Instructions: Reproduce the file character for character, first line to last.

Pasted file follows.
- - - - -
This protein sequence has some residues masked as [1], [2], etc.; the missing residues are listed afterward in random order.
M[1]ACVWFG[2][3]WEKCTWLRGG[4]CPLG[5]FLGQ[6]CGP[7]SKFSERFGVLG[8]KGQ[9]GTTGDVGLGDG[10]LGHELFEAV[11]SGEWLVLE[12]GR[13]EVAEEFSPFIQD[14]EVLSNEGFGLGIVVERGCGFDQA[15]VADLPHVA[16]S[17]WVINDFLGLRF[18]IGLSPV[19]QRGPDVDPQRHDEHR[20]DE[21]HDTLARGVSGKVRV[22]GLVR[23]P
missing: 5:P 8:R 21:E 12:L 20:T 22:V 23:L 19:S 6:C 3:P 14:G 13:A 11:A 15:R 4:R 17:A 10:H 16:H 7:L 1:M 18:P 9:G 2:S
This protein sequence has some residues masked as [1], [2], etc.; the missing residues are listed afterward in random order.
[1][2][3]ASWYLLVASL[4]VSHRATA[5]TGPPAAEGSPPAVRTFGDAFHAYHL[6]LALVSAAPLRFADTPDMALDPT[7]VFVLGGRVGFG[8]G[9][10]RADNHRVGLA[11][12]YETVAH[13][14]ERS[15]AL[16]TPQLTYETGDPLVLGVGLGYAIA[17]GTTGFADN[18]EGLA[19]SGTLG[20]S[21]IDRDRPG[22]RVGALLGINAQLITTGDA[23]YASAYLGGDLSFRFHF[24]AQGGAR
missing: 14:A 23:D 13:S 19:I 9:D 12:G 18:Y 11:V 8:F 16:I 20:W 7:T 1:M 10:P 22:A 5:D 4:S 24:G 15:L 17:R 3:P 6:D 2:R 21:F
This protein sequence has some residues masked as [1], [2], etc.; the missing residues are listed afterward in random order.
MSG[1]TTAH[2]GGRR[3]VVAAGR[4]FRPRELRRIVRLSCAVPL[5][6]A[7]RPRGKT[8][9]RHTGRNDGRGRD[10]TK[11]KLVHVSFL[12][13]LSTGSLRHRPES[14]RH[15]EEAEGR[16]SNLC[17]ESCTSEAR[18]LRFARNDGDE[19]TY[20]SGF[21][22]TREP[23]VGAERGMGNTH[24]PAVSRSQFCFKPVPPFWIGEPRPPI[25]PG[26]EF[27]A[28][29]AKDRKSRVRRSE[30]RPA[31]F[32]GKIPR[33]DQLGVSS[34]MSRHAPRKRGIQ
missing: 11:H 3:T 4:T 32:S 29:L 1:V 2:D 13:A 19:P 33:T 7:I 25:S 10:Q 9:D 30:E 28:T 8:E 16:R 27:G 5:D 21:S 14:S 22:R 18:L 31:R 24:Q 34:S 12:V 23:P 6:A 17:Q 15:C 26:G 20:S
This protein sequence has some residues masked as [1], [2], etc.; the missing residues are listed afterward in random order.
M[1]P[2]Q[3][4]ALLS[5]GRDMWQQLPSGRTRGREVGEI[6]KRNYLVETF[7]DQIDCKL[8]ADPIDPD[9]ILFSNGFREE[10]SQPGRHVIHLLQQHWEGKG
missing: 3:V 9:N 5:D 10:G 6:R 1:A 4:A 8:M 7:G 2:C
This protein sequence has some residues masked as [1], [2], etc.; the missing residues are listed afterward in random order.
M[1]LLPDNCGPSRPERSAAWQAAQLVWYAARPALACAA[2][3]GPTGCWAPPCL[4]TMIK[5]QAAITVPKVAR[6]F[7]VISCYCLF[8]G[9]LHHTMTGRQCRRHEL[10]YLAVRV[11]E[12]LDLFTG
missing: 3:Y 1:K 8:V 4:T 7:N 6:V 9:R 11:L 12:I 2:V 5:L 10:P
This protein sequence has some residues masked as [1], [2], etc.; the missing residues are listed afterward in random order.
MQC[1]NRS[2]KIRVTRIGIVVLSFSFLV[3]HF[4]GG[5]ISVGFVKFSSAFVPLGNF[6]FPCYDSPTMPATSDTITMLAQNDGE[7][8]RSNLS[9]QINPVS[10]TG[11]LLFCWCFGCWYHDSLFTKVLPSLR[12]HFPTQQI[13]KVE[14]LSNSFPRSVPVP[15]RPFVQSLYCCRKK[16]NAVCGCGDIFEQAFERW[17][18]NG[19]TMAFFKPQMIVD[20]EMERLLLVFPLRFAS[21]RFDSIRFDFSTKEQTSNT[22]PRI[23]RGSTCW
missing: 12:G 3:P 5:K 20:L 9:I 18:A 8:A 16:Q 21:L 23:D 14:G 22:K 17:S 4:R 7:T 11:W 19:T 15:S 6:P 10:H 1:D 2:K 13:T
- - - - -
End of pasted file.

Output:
This protein sequence has some residues masked as [1], [2], etc.; the missing residues are listed afterward in random order.
M[1]ACVWFG[2][3]WEKCTWLRGG[4]CPLG[5]FLGQ[6]CGP[7]SKFSERFGVLG[8]KGQ[9]GTTGDVGLGDG[10]LGHELFEAV[11]SGEWLVLE[12]GR[13]EVAEEFSPFIQD[14]EVLSNEGFGLGIVVERGCGFDQA[15]VADLPHVA[16]S[17]WVINDFLGLRF[18]IGLSPV[19]QRGPDVDPQRHDEHR[20]DE[21]HDTLARGVSGKVRV[22]GLVR[23]P
missing: 5:P 8:R 21:E 12:L 20:T 22:V 23:L 19:S 6:C 3:P 14:G 13:A 11:A 15:R 4:R 17:A 10:H 16:H 7:L 1:M 18:P 9:G 2:S
This protein sequence has some residues masked as [1], [2], etc.; the missing residues are listed afterward in random order.
[1][2][3]ASWYLLVASL[4]VSHRATA[5]TGPPAAEGSPPAVRTFGDAFHAYHL[6]LALVSAAPLRFADTPDMALDPT[7]VFVLGGRVGFG[8]G[9][10]RADNHRVGLA[11][12]YETVAH[13][14]ERS[15]AL[16]TPQLTYETGDPLVLGVGLGYAIA[17]GTTGFADN[18]EGLA[19]SGTLG[20]S[21]IDRDRPG[22]RVGALLGINAQLITTGDA[23]YASAYLGGDLSFRFHF[24]AQGGAR
missing: 14:A 23:D 13:S 19:I 9:D 12:G 18:Y 11:V 8:F 16:I 20:W 7:T 1:M 10:P 22:A 5:D 4:S 24:G 15:L 17:R 3:P 6:D 2:R 21:F
This protein sequence has some residues masked as [1], [2], etc.; the missing residues are listed afterward in random order.
MSG[1]TTAH[2]GGRR[3]VVAAGR[4]FRPRELRRIVRLSCAVPL[5][6]A[7]RPRGKT[8][9]RHTGRNDGRGRD[10]TK[11]KLVHVSFL[12][13]LSTGSLRHRPES[14]RH[15]EEAEGR[16]SNLC[17]ESCTSEAR[18]LRFARNDGDE[19]TY[20]SGF[21][22]TREP[23]VGAERGMGNTH[24]PAVSRSQFCFKPVPPFWIGEPRPPI[25]PG[26]EF[27]A[28][29]AKDRKSRVRRSE[30]RPA[31]F[32]GKIPR[33]DQLGVSS[34]MSRHAPRKRGIQ
missing: 11:H 3:T 4:T 32:S 29:L 1:V 2:D 13:A 19:P 33:T 7:I 25:S 10:Q 9:D 30:E 28:T 8:E 16:R 27:G 5:D 21:S 14:S 22:R 18:L 31:R 24:Q 34:S 12:V 23:P 6:A 17:Q 15:C 26:G 20:S
This protein sequence has some residues masked as [1], [2], etc.; the missing residues are listed afterward in random order.
M[1]P[2]Q[3][4]ALLS[5]GRDMWQQLPSGRTRGREVGEI[6]KRNYLVETF[7]DQIDCKL[8]ADPIDPD[9]ILFSNGFREE[10]SQPGRHVIHLLQQHWEGKG
missing: 3:V 9:N 5:D 10:G 6:R 1:A 4:A 8:M 7:G 2:C
This protein sequence has some residues masked as [1], [2], etc.; the missing residues are listed afterward in random order.
M[1]LLPDNCGPSRPERSAAWQAAQLVWYAARPALACAA[2][3]GPTGCWAPPCL[4]TMIK[5]QAAITVPKVAR[6]F[7]VISCYCLF[8]G[9]LHHTMTGRQCRRHEL[10]YLAVRV[11]E[12]LDLFTG
missing: 3:Y 1:K 8:V 4:T 7:N 6:V 9:R 11:L 12:I 2:V 5:L 10:P
This protein sequence has some residues masked as [1], [2], etc.; the missing residues are listed afterward in random order.
MQC[1]NRS[2]KIRVTRIGIVVLSFSFLV[3]HF[4]GG[5]ISVGFVKFSSAFVPLGNF[6]FPCYDSPTMPATSDTITMLAQNDGE[7][8]RSNLS[9]QINPVS[10]TG[11]LLFCWCFGCWYHDSLFTKVLPSLR[12]HFPTQQI[13]KVE[14]LSNSFPRSVPVP[15]RPFVQSLYCCRKK[16]NAVCGCGDIFEQAFERW[17][18]NG[19]TMAFFKPQMIVD[20]EMERLLLVFPLRFAS[21]RFDSIRFDFSTKEQTSNT[22]PRI[23]RGSTCW
missing: 12:G 3:P 5:K 20:L 9:I 18:A 8:A 16:Q 21:L 23:D 14:G 22:K 17:S 4:R 7:T 11:W 19:T 15:S 6:P 10:H 1:D 2:K 13:T